An English Defence League protester who punched a Cumbrian policeman during a banned demo in east London has been jailed for five months.
Darrell Copeland, 44, charged a line of police and smashed Sergeant James Lloyd, from west Cumbria, in the face as the officers struggled to control demonstrators from the far-Right group.
Sgt Lloyd was one of a group of 25 officers from the county who were sent to London to help officers in the capital police the demo, which saw more than 60 arrests.
Copeland, who had been drinking, struggled violently as he was arrested, headbutting a window, threatening to do the same to police and shouting anti-Muslim abuse, City of Westminster magistrates were told.
He was held in custody after the protest on September 3 until his court appearance, when he admitted assault. District Judge Daphne Wickham heard that Copeland, from Milton Keynes, had previously been jailed for racist abuse.
Victoria Forbes, prosecuting, said he had joined EDL demonstrators at Aldgate station as officers tried to control the crowd.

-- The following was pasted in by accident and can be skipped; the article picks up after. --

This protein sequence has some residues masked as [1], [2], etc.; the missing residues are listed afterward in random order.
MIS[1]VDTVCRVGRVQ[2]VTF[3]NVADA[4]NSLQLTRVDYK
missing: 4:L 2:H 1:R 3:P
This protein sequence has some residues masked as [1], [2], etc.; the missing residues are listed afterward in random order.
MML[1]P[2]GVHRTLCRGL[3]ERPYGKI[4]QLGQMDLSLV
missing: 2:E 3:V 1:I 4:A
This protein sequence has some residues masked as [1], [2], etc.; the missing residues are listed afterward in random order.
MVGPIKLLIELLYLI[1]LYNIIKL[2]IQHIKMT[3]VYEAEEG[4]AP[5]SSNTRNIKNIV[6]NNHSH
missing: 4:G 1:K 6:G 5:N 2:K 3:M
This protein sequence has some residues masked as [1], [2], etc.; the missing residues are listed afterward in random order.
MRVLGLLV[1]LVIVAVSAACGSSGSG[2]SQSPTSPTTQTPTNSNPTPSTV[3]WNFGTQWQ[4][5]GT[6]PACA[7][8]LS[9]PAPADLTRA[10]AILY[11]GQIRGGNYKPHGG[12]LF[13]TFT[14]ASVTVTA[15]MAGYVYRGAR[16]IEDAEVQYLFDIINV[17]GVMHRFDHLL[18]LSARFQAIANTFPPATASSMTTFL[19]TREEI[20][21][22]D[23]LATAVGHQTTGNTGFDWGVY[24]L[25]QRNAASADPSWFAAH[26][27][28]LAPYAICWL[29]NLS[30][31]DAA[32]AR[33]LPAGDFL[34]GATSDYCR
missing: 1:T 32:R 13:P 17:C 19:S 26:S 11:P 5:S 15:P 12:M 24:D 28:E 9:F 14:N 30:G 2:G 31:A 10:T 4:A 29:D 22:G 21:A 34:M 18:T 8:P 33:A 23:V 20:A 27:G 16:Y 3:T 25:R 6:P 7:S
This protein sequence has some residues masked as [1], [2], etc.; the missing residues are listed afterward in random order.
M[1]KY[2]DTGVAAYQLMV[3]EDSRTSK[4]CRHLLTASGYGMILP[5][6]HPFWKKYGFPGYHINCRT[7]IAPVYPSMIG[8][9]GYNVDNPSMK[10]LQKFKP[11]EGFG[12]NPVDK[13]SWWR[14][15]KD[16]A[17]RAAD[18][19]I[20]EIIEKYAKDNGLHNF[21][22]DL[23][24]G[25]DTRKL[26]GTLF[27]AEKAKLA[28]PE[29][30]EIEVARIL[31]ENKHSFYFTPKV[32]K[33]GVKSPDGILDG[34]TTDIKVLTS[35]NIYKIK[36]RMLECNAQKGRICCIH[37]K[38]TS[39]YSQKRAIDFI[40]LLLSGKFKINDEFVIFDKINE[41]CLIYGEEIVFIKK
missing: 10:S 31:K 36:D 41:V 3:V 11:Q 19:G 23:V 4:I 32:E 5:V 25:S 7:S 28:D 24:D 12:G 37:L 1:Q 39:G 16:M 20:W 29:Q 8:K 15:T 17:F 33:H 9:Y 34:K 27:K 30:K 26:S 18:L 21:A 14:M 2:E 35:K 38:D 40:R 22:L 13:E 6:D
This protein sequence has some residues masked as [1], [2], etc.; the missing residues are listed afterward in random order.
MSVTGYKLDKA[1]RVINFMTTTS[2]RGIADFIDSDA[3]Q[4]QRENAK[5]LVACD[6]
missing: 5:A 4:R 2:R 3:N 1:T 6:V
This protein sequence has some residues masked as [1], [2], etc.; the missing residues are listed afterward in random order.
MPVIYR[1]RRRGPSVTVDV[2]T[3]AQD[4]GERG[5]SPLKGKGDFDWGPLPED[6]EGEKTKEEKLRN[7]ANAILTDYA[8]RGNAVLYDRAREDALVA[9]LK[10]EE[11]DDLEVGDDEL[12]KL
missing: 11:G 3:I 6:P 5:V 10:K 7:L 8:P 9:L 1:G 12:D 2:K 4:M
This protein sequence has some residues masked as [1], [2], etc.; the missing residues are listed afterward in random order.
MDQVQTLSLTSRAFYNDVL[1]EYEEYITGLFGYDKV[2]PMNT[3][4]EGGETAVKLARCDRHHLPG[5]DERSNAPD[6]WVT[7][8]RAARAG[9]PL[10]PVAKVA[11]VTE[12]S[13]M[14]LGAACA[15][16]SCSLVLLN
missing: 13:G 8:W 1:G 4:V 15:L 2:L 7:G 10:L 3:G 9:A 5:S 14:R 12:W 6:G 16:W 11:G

He claimed he had come to London to visit his mother, not specifically to take part in the demonstration.
The Metropolitan Police said 61 suspects were arrested with 46 bailed to return to a north London police station in November.
Seven people – including Copeland – were charged with offences including assaulting officers and public order offences.
The EDL told Scotland Yard it planned a “static demonstration” following a 30-day ban by Home Secretary Theresa May on marching in six London areas.
It was the first time since the Brixton riots 30 years ago that police have requested powers to stop marches in London.
Scuffles broke out and bottles and firecrackers were thrown by members of the EDL as riot police, mounted police and dogs turned out on the streets in large numbers to maintain control.
More than 3,000 officers were made available amid fears of violence and clashes with opposition groups including Unite Against Fascism.
Police vans from forces including Cumbria, Lancashire and Grampian could be seen on the streets.
News and Star